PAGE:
Diksha Iyer: A Day in Baltimore

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By: Diksha Iyer

An opportunity for CSC-affiliated Hopkins students to share the places they frequent in Baltimore.

Sound Garden

Diksha smiling outside of SoundGardenI’m a HUGE fan of locally-owned record stores because they often host intimate discussions with great artists and other music aficionados. After a look on the Visit Baltimore page for record stores, I found Sound Garden! I took the JHMI to Penn Station and then transferred to the Lime to get the Fell’s Point. It had the largest collection of records and CDs (even funny candles and stickers) I had ever seen! Sound Garden has an amazing collection of music produced, written, and sung by Baltimoreans who directly contribute to writing Baltimore’s stories and uniting Baltimore communities. Music is a big part of how I enjoy life, express love, and learn about other cultures and peoples. Sound Garden gave me the opportunity to not only chase bands from my childhood but also challenge myself to jump in headfirst and listen to/learn something new.

Dreamer’s and Make Believers

Dreamers and make believers insideBaltimore has a vibrant historic queer community, and one of the best places to engage with their stories is through a queer-owned bookstore! I started following D&MB on Instagram after meeting the staff at Baltimore Pride. They posted that they were hosting an event to “swap” your old books and clothes! It was the first queer-affirming clothing swap I’d ever heard of, and it helped me understand how clothes can shape how we see and feel about ourselves. I also added to my book list – queer graphic novels/comics was not a literary genre I had been exposed to before. I expanded my literary comfort zone and met queer Baltimoreans outside of Hopkins, who taught me about the various ways that Baltimore’s queer communities organize and support one another.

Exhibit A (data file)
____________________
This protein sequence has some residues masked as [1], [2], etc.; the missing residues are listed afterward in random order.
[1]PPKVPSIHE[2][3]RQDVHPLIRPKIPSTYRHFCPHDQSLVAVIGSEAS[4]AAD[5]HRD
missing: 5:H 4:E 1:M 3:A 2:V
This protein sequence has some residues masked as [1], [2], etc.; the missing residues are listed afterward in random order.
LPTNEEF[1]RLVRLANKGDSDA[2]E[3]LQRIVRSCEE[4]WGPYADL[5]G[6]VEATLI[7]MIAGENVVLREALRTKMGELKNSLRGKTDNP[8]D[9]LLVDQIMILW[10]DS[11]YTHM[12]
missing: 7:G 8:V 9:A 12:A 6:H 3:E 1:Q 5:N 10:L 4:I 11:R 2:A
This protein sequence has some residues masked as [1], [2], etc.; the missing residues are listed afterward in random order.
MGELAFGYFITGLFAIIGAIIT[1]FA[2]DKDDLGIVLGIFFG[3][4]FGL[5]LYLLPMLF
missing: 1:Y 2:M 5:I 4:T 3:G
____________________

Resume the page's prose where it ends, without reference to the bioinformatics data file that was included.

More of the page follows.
Halloween Parade in Patterson Park

Diksha smiling outside of a muralI had no idea that the Great Halloween Lantern Parade was happening – we ran into the festivities as we passed Patterson Park on our way to D&MB (this mural was along the route of the parade)! We made lanterns, voted in a costume contest for kids, listened to local marching bands, and ate some delicious food from Baltimore-based vendors. I took the Navy from Fell’s Point to get to Patterson Park and walked a couple more blocks to get to D&MB. The parade was a beautiful example of how active the Baltimore community is – even if you were only planning on visiting some local businesses, you can still find a locally hosted event! Also, this was a beautiful example of how a community maintains their historic traditions. Respecting these traditions is a beautiful way to immerse yourself within the communities that are hosting you during your time here. Everyone we met was invested in making sure we felt included, which was very uplifting!


One of the main takeaways I found was how easy it is to immerse ourselves in Baltimore if we take the time to intentionally find spaces we want to engage with. In just three hours, I was able to visit several local businesses, go on a Halloween parade, listen to new artists, eat some new food, and expand my fashion and literary horizons. I made new friends who have taught me more about Baltimore community organizing than I would have learned in an academic setting, and have empowered me to make space for myself and enter new communities outside of Hopkins. To go to the first event will be difficult because it’s all new to you. Then, it just becomes easier and more fulfilling each time. I think it’s extremely important that my Hopkins peers learn to pursue their passions/hobbies within Baltimore. There are so many community spaces where you will be welcomed and you will learn something new about yourself too!